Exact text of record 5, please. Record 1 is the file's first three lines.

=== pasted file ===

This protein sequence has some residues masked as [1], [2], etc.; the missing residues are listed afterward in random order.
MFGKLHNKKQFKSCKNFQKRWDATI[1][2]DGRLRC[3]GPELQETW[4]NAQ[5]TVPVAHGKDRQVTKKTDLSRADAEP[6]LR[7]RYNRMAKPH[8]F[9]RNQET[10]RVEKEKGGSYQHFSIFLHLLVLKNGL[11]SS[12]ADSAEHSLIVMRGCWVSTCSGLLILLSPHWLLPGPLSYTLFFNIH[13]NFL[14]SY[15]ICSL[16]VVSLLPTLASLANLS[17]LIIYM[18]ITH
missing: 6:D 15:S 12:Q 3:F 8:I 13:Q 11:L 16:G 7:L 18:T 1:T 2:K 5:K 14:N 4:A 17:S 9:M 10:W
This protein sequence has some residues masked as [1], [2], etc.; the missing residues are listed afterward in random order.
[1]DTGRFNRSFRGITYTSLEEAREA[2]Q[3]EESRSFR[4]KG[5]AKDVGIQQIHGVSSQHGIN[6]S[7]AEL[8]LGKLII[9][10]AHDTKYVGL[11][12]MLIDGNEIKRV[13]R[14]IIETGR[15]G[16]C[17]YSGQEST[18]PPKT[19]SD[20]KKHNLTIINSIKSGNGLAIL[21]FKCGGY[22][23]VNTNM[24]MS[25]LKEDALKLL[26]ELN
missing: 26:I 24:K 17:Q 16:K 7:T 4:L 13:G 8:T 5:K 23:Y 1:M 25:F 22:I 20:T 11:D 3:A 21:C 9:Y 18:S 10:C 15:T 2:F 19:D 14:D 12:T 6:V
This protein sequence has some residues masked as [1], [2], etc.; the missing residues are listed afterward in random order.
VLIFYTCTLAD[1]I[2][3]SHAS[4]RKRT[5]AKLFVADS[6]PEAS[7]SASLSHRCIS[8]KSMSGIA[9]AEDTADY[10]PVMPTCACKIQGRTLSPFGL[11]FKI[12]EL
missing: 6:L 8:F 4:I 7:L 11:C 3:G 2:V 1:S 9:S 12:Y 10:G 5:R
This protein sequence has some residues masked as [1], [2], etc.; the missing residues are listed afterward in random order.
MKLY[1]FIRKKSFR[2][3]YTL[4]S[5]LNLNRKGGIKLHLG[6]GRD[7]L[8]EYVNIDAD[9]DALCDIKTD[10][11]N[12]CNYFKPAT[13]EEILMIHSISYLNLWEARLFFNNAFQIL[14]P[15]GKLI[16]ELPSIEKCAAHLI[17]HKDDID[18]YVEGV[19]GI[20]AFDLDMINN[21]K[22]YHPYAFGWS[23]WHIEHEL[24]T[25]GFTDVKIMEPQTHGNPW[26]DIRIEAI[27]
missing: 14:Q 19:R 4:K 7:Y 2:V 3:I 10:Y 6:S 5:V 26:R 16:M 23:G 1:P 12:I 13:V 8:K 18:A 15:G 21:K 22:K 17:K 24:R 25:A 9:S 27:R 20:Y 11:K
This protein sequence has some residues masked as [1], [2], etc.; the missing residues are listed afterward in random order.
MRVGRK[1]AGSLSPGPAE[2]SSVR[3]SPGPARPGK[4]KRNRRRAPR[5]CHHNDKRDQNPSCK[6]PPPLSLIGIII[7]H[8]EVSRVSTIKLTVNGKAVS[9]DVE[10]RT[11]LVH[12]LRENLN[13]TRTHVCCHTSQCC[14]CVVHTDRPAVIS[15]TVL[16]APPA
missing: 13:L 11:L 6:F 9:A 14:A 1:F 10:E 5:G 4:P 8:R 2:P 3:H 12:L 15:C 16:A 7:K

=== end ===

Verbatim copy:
This protein sequence has some residues masked as [1], [2], etc.; the missing residues are listed afterward in random order.
MRVGRK[1]AGSLSPGPAE[2]SSVR[3]SPGPARPGK[4]KRNRRRAPR[5]CHHNDKRDQNPSCK[6]PPPLSLIGIII[7]H[8]EVSRVSTIKLTVNGKAVS[9]DVE[10]RT[11]LVH[12]LRENLN[13]TRTHVCCHTSQCC[14]CVVHTDRPAVIS[15]TVL[16]APPA
missing: 13:L 11:L 6:F 9:A 14:A 1:F 10:E 5:G 4:P 8:R 2:P 3:H 12:L 15:C 16:A 7:K